Tips to convert HTML to Word
The embedHTML method and its counterpart for templates, replaceVariableByHTML, allow to convert HTML with CSS to Word, while respecting to the maximum their contents and styles. To achieve the maximum similarity with the original HTML and avoid any errors, it is necessary to follow some good practices.
Supported tags and styles
phpdocx supports nearly all the HTML tags and CSS styles that have an equivalent in MS Word.
In our web you cand find the complete list of compatible tags and styles.
When working with HTML 5 tags (such as 'section' or 'main') and an old version of Tidy, you may need to upgrade to the latest release of Tidy to set styles correctly. Otherwise, some styles may not be applied to these tags.
Beside these HTML tags and CSS styles, when importing HTML you can assign too existing Word styles to classes, ids or specific tags with the option 'wordStyles'.
The HTML Extended feature is available since the release of phpdocx 9. It allows to create custom HTML tags to invoke the library methods, and thus add contents not available in the standard HTML. Thanks to this functionality it is possible to use HTML to insert headers, footers, comments, TOCs, page number, WordFragments and many other contents.
Tidy, incorrect tagging, accents and other non ASCII characters
For a proper HTML import, it is mandatory that the tags and styles are correctly opened and closed. In other words, that the structure of the code is right. phpdocx uses the PHP extension Tidy (http://php.net/manual/en/book.tidy.php) to correct the HTML and generate a valid tagging. You can install this extension in any operating system with PHP.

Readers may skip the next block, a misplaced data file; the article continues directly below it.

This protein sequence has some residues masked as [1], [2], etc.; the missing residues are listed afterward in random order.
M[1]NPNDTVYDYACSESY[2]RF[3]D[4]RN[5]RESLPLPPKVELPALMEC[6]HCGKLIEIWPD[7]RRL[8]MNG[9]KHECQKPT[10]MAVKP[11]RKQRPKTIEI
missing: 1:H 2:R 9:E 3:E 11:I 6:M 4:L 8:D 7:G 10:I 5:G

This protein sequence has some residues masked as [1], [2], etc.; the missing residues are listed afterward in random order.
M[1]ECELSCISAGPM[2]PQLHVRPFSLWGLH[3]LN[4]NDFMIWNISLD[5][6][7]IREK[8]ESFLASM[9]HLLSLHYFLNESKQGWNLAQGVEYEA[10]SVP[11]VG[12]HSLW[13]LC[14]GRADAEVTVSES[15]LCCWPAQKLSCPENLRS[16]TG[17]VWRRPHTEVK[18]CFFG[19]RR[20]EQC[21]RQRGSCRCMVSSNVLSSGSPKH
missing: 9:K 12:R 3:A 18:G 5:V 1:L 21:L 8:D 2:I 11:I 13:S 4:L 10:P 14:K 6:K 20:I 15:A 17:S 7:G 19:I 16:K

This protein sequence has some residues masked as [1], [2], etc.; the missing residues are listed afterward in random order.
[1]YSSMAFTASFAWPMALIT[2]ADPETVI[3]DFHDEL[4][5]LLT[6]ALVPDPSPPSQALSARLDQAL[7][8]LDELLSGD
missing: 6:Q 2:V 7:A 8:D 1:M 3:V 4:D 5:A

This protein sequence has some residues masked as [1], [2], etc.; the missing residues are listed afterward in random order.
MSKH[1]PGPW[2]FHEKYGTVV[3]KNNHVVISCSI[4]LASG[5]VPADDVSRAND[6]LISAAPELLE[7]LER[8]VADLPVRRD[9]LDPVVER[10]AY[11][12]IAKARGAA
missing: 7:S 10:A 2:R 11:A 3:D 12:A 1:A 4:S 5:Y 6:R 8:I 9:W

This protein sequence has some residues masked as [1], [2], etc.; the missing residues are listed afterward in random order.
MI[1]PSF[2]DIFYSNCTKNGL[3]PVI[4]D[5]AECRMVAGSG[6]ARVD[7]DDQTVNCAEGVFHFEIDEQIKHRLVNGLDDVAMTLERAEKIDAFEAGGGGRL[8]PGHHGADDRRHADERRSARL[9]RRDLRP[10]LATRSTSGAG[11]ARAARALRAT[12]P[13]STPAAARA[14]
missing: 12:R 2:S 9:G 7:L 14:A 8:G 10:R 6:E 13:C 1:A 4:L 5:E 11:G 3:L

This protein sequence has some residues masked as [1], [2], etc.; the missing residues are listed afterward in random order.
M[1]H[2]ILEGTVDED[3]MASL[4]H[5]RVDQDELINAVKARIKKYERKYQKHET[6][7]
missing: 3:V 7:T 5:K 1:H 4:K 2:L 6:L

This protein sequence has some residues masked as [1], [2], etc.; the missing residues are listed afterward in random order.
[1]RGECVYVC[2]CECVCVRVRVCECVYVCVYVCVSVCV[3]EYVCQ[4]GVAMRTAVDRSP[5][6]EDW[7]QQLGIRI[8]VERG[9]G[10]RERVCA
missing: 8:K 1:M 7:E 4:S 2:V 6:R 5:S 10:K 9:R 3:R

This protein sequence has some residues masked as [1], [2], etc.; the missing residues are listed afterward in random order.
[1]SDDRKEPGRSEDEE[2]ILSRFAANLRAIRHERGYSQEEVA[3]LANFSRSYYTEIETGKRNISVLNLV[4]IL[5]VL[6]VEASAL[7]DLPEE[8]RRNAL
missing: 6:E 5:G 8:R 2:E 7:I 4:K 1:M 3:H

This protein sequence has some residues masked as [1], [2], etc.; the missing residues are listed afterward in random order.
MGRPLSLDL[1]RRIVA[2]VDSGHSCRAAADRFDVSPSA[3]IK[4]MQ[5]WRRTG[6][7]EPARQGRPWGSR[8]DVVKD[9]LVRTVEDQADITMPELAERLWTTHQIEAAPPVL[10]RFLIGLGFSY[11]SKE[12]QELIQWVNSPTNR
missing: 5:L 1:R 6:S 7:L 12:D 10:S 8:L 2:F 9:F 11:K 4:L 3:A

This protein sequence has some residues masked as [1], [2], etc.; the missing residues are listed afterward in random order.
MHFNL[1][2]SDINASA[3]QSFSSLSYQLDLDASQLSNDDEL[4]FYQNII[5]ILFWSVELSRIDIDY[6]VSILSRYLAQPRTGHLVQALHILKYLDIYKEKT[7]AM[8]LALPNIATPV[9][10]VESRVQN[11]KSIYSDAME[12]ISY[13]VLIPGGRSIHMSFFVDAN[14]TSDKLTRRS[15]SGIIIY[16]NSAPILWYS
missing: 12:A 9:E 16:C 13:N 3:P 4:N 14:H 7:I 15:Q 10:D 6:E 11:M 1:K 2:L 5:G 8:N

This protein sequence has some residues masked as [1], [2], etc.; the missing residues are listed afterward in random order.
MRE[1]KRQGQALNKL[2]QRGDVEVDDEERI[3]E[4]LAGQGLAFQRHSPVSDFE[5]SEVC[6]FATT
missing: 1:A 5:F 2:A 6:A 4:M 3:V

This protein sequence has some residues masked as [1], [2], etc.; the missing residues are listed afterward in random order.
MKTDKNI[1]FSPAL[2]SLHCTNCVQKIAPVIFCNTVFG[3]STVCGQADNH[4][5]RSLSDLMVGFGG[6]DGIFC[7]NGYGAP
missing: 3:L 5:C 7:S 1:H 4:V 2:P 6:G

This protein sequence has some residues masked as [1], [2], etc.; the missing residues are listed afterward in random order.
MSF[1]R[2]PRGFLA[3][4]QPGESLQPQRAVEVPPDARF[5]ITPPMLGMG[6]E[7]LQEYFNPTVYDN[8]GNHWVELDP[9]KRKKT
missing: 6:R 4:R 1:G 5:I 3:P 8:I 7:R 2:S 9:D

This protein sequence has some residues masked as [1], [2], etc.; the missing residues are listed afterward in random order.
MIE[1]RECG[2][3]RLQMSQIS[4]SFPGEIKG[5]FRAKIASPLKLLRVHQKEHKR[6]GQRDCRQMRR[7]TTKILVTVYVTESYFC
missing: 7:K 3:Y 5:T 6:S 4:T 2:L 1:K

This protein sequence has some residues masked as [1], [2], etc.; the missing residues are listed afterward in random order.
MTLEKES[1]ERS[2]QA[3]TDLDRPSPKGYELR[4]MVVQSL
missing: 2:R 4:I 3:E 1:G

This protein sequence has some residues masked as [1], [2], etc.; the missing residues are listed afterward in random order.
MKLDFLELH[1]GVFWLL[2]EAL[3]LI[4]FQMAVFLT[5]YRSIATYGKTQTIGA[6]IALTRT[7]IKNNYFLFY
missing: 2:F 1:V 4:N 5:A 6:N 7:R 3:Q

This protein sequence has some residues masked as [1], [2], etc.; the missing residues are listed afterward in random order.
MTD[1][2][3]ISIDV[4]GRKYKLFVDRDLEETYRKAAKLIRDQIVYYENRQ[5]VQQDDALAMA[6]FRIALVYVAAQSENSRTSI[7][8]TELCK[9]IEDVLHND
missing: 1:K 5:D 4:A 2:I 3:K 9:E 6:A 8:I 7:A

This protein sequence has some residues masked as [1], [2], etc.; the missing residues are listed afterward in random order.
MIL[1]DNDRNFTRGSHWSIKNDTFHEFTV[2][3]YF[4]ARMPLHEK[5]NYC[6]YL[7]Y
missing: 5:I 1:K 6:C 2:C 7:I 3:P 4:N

To import HTML with accents, we also recommend installing the PHP mbstring extension to auto detect mime encoding.
If you haven't installed the Tidy extension, errors may ocurr, like appearing the CSS styles in the document, import with errors the HTML or not displaying accents and other non ASCII characters.
Divide and Optimize
Although the import of HTML and CSS is optimized to the maximum, transforming thousands of lines with different tagging and styles may affect performance.
The solution to achieve the best possible performance is to divide the code you are importing. E.g.: instead of adding with embedHTML an HTML file of 10000 lines, you could divide it in five HTML files and then call embedHTML for each HTML.
With this easy step you can decrease exponentially CPU and memory consumption.
phpdocx 9 performance improvements
phpdocx 9 included several changes in the HTML to Word classes to get an average improvement of 60% less RAM used and 15% faster compared to previous versions.